Through all the success and personnel issues and changes, the one constant was the individual musicianship of Chili Pepper members. The Red Hot Chili Peppers were very good and gave great live performances. We are now over thirty years after the Chili Peppers got their start, and they are still going strong. In fact, no one was surprised when they were selected to appear in the Super Bowl halftime show along with Bruno Mars earlier this year. Upon hearing the news of the performers I thought as others this was a great idea. My thinking was confirmed correct as I along with millions of others waited until halftime and then enjoyed a wonderful show. I really did not watch much of the game! I had no interest this year. I just wanted to see the halftime show. However, after all the accolades from viewers who enjoyed the performance, we now have controversy.

Many commented that they noticed that during the performance bassist Flea and guitarist Josh Klinghoffer did not have their guitars plugged in. Were they just pretending to play? Of course this controversy comes on the heels of Beyonce’s inauguration performance using a back track. Flea made a statement that offered the explanation. He said the following:

“When we were asked by the NFL and Bruno to play our song Give It Away at the Super Bowl, it was made clear to us that the vocals would be live, but the bass, drums, and guitar would be pre-recorded. I understand the NFL’s stance on this, given they only have a few minutes to set up the stage, there a zillion things that could go wrong and ruin the sound for the folks watching in the stadium and the t.v. viewers. There was not any room for argument on this; the NFL does not want to risk their show being botched by bad sound, period. We recorded a track for the day, just banged one out from our hearts that was very like in spirit to the versions we have been playing live the last few years with our beloved Josh on guitar.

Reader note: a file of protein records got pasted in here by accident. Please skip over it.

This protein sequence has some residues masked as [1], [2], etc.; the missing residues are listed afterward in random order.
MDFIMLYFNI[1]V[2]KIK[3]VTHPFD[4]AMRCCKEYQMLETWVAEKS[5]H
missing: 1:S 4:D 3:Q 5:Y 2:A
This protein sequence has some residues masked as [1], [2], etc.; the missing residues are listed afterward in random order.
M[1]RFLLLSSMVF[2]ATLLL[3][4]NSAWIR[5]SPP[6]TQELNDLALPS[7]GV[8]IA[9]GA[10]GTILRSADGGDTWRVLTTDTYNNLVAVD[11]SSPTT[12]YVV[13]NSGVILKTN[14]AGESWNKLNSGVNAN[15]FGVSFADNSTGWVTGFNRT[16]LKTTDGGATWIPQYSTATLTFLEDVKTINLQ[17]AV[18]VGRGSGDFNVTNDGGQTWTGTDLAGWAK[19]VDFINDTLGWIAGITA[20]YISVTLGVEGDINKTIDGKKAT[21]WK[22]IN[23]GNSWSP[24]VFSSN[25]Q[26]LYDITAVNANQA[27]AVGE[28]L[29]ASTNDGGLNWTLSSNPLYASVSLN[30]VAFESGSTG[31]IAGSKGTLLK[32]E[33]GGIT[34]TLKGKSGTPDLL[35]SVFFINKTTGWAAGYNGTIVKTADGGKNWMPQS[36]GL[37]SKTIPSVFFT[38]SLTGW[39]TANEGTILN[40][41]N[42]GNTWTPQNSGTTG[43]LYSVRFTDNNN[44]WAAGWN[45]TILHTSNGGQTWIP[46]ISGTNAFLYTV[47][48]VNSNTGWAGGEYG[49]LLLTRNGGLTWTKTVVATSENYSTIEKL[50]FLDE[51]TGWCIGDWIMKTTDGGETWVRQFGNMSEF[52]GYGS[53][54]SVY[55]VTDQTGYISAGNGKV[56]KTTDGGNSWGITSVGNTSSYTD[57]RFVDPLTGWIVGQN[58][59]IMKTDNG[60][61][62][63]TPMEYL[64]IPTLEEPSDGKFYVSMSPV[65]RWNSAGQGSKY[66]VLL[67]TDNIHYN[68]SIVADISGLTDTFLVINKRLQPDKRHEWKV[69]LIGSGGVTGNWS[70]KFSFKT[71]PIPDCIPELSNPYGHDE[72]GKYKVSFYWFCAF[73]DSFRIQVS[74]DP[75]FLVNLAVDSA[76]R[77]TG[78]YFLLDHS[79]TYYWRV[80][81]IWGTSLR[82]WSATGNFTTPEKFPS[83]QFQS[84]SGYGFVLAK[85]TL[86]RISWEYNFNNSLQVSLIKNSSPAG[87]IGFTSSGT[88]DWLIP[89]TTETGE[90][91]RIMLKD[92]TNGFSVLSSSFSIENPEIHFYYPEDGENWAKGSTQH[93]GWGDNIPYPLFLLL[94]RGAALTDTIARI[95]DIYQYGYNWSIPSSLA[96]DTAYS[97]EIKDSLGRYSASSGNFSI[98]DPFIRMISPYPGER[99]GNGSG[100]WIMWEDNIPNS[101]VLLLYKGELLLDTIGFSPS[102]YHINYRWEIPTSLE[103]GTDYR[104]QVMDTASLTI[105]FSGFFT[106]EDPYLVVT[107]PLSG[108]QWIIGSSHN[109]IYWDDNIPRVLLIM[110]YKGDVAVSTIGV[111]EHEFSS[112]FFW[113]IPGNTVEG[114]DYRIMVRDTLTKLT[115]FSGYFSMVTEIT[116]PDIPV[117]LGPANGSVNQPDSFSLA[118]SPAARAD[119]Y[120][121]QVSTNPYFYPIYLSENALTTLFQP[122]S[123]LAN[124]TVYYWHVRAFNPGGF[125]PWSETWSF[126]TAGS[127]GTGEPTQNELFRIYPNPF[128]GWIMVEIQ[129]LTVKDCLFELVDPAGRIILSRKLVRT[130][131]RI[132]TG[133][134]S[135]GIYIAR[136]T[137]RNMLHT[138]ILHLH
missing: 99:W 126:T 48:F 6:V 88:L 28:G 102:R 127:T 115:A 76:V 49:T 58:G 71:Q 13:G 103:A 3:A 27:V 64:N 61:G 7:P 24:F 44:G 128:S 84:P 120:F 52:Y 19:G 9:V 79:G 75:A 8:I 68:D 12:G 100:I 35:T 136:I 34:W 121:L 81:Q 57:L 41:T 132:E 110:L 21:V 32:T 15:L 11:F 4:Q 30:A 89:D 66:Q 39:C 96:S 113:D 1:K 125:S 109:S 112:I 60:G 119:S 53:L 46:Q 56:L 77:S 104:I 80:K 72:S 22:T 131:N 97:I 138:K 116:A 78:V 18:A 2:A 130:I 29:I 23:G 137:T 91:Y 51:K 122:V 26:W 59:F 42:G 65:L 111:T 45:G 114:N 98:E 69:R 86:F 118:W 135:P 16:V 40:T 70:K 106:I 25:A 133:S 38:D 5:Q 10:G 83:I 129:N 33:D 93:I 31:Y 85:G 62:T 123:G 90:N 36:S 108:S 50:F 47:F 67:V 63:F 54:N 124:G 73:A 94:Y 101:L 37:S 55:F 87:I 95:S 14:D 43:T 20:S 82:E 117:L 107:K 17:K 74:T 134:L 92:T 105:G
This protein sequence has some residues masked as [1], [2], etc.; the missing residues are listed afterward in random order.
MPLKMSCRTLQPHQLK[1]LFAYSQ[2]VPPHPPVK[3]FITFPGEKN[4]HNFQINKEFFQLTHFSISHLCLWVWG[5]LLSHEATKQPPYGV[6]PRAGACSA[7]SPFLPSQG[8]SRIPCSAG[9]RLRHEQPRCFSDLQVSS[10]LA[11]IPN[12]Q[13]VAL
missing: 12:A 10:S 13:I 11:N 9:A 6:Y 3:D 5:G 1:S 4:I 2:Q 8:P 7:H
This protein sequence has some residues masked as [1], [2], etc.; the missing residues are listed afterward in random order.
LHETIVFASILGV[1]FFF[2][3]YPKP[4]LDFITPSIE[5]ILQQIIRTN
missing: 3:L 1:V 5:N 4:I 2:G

For the actual performance, Josh, Chad, and I were playing along with the pre recorded track so there was no need to plug in our guitars, so we did not. Could we have plugged them in and avoided bumming people out who have expressed disappointment that the instrumental track was pre recorded? Of course easily we could have and this would be a non-issue. We thought it better to not pretend. It seemed like the realest thing to do in the circumstance. It was like making a music video in front of a gazillion people, except with live vocals, and only one chance to rock it. Our only thought was to bring the spirit of who we are to the people.”

I’m so happy he made that statement. It was not necessary, but it put an end to some speculation by uninformed critics that the Chili Peppers cannot perform live music. Not only can they play live, but they are very good!

Photo by Clara Nalzary